The world's latgest bankrupt auto giant, General Motors (GM), which for seven decades had been the world's largest automaker, has finally found a suitor for its loss-making Saab Automobiles AB, which it is divesting as part of its turnaround startegy by divesting all its non-core assets.
Sweden's Koenigsegg Group AB, a consortium lead by exclusive high performance supercar marque Koenigsegg Automotive AB, has agreed to a preliminary deal yesterday to buy Saab, the troubled GM unit which filed for bankruptcy protection in February under the Swedish law.
Terms and conditions of the deal have not been disclosed, although GM said the sale would include an expected $600 million funding commitment from the European Investment Bank, guaranteed by the Swedish government.
Additionally, GM and Koenigsegg Group AB will aid Saab's operations and product development.
The acquisition is expected to be completed by the third quarter of 2009, subject to all regulatory and court approvals which will bring an end to GM's ownership of Saab for almost two decades.
GM Europe president Carl-Peter Forster said, "Saab is a highly respected automotive brand with great potential. Closing this deal represents the best chance for Saab to emerge a stronger company''
GM bought 50 per cent stake in Saab in 1989 for $600 million and took over the full ownership of the company for $125 million in 2000. Despite the efforts to make the unit profitable, Saab has been loosing money in the recent years.
The company employs 3400 people mostly in its Trollhattan plant in Sweden and has a dealership of 220 in the US.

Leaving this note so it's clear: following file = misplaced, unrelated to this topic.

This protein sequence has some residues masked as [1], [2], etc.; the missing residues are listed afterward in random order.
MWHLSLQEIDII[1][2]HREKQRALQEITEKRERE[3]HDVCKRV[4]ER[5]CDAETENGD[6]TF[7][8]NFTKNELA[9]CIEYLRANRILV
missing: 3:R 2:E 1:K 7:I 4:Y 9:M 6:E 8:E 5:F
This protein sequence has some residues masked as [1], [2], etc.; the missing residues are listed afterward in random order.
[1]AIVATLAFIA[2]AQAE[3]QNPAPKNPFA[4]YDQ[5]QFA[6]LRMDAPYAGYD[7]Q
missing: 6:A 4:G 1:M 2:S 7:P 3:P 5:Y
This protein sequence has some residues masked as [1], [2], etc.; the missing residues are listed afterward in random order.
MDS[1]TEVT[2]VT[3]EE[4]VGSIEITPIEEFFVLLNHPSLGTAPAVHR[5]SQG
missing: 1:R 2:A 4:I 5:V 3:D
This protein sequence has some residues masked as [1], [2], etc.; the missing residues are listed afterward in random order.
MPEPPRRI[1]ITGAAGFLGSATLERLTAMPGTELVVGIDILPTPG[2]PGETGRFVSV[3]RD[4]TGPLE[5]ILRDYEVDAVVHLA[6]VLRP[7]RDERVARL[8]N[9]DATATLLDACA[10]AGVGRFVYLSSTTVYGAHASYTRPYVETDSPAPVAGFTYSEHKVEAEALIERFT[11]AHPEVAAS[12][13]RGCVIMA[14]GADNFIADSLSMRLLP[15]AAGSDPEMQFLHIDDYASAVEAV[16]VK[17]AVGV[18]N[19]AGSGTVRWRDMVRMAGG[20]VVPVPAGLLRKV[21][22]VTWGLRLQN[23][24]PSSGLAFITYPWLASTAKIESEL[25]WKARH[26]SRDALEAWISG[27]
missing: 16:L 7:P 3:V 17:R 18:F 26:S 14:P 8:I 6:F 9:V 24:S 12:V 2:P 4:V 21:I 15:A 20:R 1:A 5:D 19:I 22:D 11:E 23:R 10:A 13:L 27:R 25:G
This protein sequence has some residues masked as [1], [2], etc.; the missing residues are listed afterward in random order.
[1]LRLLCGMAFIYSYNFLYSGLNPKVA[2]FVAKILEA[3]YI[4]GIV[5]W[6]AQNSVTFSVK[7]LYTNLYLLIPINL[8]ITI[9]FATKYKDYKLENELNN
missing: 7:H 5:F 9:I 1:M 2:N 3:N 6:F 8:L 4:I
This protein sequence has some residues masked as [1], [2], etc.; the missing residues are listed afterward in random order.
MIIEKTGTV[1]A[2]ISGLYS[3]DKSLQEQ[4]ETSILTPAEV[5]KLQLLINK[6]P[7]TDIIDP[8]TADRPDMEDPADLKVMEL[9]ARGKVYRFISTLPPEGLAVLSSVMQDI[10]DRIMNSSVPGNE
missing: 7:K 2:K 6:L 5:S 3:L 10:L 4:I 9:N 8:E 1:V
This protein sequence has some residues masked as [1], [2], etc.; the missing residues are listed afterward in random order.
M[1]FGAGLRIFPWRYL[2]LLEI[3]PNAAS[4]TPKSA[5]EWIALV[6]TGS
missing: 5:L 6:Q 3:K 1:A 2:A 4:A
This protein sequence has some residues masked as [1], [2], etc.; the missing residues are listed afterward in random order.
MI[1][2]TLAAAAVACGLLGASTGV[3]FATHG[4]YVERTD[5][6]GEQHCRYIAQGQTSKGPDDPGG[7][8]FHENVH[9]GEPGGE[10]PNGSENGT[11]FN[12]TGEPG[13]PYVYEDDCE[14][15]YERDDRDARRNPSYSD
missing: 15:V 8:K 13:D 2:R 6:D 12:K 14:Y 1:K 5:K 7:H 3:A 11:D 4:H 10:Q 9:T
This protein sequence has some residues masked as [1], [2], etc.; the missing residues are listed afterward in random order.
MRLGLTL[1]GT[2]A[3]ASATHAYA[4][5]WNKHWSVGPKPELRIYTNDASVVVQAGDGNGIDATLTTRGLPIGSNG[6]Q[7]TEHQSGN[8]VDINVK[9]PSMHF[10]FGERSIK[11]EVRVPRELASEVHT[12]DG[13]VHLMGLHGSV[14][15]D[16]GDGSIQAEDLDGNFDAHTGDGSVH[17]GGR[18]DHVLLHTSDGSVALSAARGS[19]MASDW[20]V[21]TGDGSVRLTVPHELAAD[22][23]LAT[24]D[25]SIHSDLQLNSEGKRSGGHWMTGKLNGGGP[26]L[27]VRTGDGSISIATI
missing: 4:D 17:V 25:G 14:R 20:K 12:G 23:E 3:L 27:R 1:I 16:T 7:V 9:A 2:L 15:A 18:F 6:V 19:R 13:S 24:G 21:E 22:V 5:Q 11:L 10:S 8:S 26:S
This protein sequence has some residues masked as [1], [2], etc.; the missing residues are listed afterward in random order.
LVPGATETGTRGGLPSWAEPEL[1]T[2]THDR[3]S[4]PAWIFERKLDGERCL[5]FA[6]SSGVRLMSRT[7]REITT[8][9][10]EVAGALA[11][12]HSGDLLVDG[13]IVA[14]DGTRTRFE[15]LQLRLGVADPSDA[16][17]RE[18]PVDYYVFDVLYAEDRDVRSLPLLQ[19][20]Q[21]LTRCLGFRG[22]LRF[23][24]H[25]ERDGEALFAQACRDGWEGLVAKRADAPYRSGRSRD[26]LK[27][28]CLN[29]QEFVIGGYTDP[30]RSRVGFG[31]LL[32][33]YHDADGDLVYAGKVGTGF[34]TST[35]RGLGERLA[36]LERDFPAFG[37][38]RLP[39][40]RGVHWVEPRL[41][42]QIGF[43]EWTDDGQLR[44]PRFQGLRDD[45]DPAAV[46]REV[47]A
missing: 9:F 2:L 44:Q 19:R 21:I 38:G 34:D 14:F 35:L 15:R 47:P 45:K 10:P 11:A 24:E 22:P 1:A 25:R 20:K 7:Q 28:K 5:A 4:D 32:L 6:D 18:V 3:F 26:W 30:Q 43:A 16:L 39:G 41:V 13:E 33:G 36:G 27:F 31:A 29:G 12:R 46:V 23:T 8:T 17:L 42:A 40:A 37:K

The company sold 92,000 cars in 2008 and reported a loss of $384 million. According to Autodata Corp., Saab sales slumped 55 per cent during the first five months of 2009 compared to last year whereas GM's overall drop was 37 per cent.
Ängelholm-based Koenigsegg is a manufacturer of $1.2 million super sports cars including the CCXR – the world's first green super car running on E85 bio-fuel with a 1018 hp engine along with other models CC8S, CCR and the CCX which broke the 0-300 km/h world record by doing it in 29 sec.
The company unveiled a four-seater solar electric car, Quant, at the Geneva motor show earlier this year; it was developed jointly with NLV Solar AG, a pioneer in photovoltaics and accumulator technology.
Although the company is small compared to Saab, employing around 45 full-time highly skilled personnel, analysts believe that the combination of the two could work well. GM's ''platform and power train technology'' along with Koeningsegg's low-emission high-efficiency technology should help to augment sales volumes, analysts expect.
GM is expected to provide support for the development of Saab's 9-5 model which is to be manufactured at the Trollhattan plant along with the 9-3 model.
Saab managing director Jan Ake Jonsson said: "The proposed agreement will enable us to maximize the brand's potential through an exciting new product line-up with a distinctly Swedish character."
Earlier this month, GM revealed plans to sell its Hummer brand to China's Sichuan Tengzhong Heavy Industrial Machinery and Saturn to car dealership chain, Penske Automotive Group. (See: GM's Hummer sold to Chinese company and General Motors to sell Saturn to Penske)
In the last week of May, following hectic negotiations GM agreed to sell its Germany-based European jewel Opel to a group led by Canadian automobile parts maker Magna International (See: Opel picks Magna; job cuts loom over European plants).